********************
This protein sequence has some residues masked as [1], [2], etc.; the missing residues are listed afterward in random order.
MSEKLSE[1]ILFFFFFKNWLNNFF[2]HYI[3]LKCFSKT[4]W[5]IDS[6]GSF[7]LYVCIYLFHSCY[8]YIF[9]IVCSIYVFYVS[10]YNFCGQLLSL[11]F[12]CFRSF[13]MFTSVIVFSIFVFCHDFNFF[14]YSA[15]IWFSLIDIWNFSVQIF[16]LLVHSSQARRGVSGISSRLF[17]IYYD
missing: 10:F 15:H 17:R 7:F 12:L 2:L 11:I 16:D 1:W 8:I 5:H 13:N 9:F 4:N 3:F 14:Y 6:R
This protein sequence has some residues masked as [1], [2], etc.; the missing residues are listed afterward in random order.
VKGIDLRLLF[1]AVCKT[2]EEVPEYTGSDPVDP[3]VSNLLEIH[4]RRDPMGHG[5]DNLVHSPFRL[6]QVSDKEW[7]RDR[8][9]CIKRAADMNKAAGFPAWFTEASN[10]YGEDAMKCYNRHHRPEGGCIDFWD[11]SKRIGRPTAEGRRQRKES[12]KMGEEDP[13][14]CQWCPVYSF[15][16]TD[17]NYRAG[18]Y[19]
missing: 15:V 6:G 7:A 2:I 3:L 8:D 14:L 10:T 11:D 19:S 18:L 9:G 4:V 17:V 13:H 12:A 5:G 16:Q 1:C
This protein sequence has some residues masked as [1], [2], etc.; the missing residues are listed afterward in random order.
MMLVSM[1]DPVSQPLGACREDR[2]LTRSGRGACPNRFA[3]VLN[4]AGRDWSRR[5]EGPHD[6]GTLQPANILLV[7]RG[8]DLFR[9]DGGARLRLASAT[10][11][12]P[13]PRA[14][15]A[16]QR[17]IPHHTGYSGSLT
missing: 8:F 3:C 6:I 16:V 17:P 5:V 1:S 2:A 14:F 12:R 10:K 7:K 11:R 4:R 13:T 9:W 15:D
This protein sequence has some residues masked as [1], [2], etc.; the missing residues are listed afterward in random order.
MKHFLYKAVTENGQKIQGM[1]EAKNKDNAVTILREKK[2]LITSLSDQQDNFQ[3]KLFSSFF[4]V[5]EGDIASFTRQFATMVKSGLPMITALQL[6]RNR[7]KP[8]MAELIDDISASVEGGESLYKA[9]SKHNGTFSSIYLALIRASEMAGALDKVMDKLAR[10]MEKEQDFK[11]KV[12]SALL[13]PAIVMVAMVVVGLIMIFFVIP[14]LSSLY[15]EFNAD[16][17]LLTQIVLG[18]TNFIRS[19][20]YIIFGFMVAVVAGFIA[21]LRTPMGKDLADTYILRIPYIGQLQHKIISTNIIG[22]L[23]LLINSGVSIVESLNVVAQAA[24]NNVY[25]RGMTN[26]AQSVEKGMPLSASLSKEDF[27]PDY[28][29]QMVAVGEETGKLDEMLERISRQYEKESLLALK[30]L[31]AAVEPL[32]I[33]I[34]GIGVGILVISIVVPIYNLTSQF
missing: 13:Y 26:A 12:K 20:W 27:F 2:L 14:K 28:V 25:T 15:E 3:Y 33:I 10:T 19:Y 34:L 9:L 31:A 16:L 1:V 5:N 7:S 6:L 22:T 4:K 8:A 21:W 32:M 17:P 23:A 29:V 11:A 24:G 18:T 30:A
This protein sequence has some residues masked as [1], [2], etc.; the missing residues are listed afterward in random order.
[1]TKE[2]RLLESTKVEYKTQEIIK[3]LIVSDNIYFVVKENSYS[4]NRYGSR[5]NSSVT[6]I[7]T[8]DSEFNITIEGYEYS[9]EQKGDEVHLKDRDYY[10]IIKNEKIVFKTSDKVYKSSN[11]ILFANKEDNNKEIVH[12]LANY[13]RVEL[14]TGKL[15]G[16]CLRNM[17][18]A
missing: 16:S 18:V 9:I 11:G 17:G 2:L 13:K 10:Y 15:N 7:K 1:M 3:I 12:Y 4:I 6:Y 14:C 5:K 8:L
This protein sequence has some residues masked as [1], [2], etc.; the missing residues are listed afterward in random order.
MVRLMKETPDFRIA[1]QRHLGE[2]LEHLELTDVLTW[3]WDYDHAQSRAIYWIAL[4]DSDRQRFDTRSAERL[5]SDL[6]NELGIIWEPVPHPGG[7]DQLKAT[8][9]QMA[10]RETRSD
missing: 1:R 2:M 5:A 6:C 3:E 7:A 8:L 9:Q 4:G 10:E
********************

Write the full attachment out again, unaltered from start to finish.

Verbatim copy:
This protein sequence has some residues masked as [1], [2], etc.; the missing residues are listed afterward in random order.
MSEKLSE[1]ILFFFFFKNWLNNFF[2]HYI[3]LKCFSKT[4]W[5]IDS[6]GSF[7]LYVCIYLFHSCY[8]YIF[9]IVCSIYVFYVS[10]YNFCGQLLSL[11]F[12]CFRSF[13]MFTSVIVFSIFVFCHDFNFF[14]YSA[15]IWFSLIDIWNFSVQIF[16]LLVHSSQARRGVSGISSRLF[17]IYYD
missing: 10:F 15:H 17:R 7:F 12:L 2:L 11:I 16:D 1:W 8:I 5:H 13:N 9:F 4:N 3:F 14:Y 6:R
This protein sequence has some residues masked as [1], [2], etc.; the missing residues are listed afterward in random order.
VKGIDLRLLF[1]AVCKT[2]EEVPEYTGSDPVDP[3]VSNLLEIH[4]RRDPMGHG[5]DNLVHSPFRL[6]QVSDKEW[7]RDR[8][9]CIKRAADMNKAAGFPAWFTEASN[10]YGEDAMKCYNRHHRPEGGCIDFWD[11]SKRIGRPTAEGRRQRKES[12]KMGEEDP[13][14]CQWCPVYSF[15][16]TD[17]NYRAG[18]Y[19]
missing: 15:V 6:G 7:A 2:I 3:L 8:D 14:L 10:T 11:D 19:S 18:L 9:G 4:V 17:V 13:H 12:A 5:G 16:Q 1:C
This protein sequence has some residues masked as [1], [2], etc.; the missing residues are listed afterward in random order.
MMLVSM[1]DPVSQPLGACREDR[2]LTRSGRGACPNRFA[3]VLN[4]AGRDWSRR[5]EGPHD[6]GTLQPANILLV[7]RG[8]DLFR[9]DGGARLRLASAT[10][11][12]P[13]PRA[14][15]A[16]QR[17]IPHHTGYSGSLT
missing: 8:F 3:C 6:I 16:V 17:P 5:V 1:S 2:A 14:F 12:R 10:K 7:K 11:R 4:R 13:T 9:W 15:D
This protein sequence has some residues masked as [1], [2], etc.; the missing residues are listed afterward in random order.
MKHFLYKAVTENGQKIQGM[1]EAKNKDNAVTILREKK[2]LITSLSDQQDNFQ[3]KLFSSFF[4]V[5]EGDIASFTRQFATMVKSGLPMITALQL[6]RNR[7]KP[8]MAELIDDISASVEGGESLYKA[9]SKHNGTFSSIYLALIRASEMAGALDKVMDKLAR[10]MEKEQDFK[11]KV[12]SALL[13]PAIVMVAMVVVGLIMIFFVIP[14]LSSLY[15]EFNAD[16][17]LLTQIVLG[18]TNFIRS[19][20]YIIFGFMVAVVAGFIA[21]LRTPMGKDLADTYILRIPYIGQLQHKIISTNIIG[22]L[23]LLINSGVSIVESLNVVAQAA[24]NNVY[25]RGMTN[26]AQSVEKGMPLSASLSKEDF[27]PDY[28][29]QMVAVGEETGKLDEMLERISRQYEKESLLALK[30]L[31]AAVEPL[32]I[33]I[34]GIGVGILVISIVVPIYNLTSQF
missing: 13:Y 26:A 12:K 20:W 27:F 2:L 14:K 28:V 25:T 15:E 3:Y 33:I 10:T 19:Y 34:L 9:L 31:A 16:L 1:V 5:N 7:S 6:L 22:T 4:K 8:A 21:W 32:M 17:P 23:A 29:V 11:A 24:G 18:T 30:A
This protein sequence has some residues masked as [1], [2], etc.; the missing residues are listed afterward in random order.
[1]TKE[2]RLLESTKVEYKTQEIIK[3]LIVSDNIYFVVKENSYS[4]NRYGSR[5]NSSVT[6]I[7]T[8]DSEFNITIEGYEYS[9]EQKGDEVHLKDRDYY[10]IIKNEKIVFKTSDKVYKSSN[11]ILFANKEDNNKEIVH[12]LANY[13]RVEL[14]TGKL[15]G[16]CLRNM[17][18]A
missing: 16:S 18:V 9:I 11:G 17:G 2:L 13:K 10:Y 15:N 7:K 1:M 3:I 12:Y 4:I 6:Y 14:C 5:K 8:L
This protein sequence has some residues masked as [1], [2], etc.; the missing residues are listed afterward in random order.
MVRLMKETPDFRIA[1]QRHLGE[2]LEHLELTDVLTW[3]WDYDHAQSRAIYWIAL[4]DSDRQRFDTRSAERL[5]SDL[6]NELGIIWEPVPHPGG[7]DQLKAT[8][9]QMA[10]RETRSD
missing: 1:R 2:M 5:A 6:C 3:E 7:A 8:L 9:Q 4:G 10:E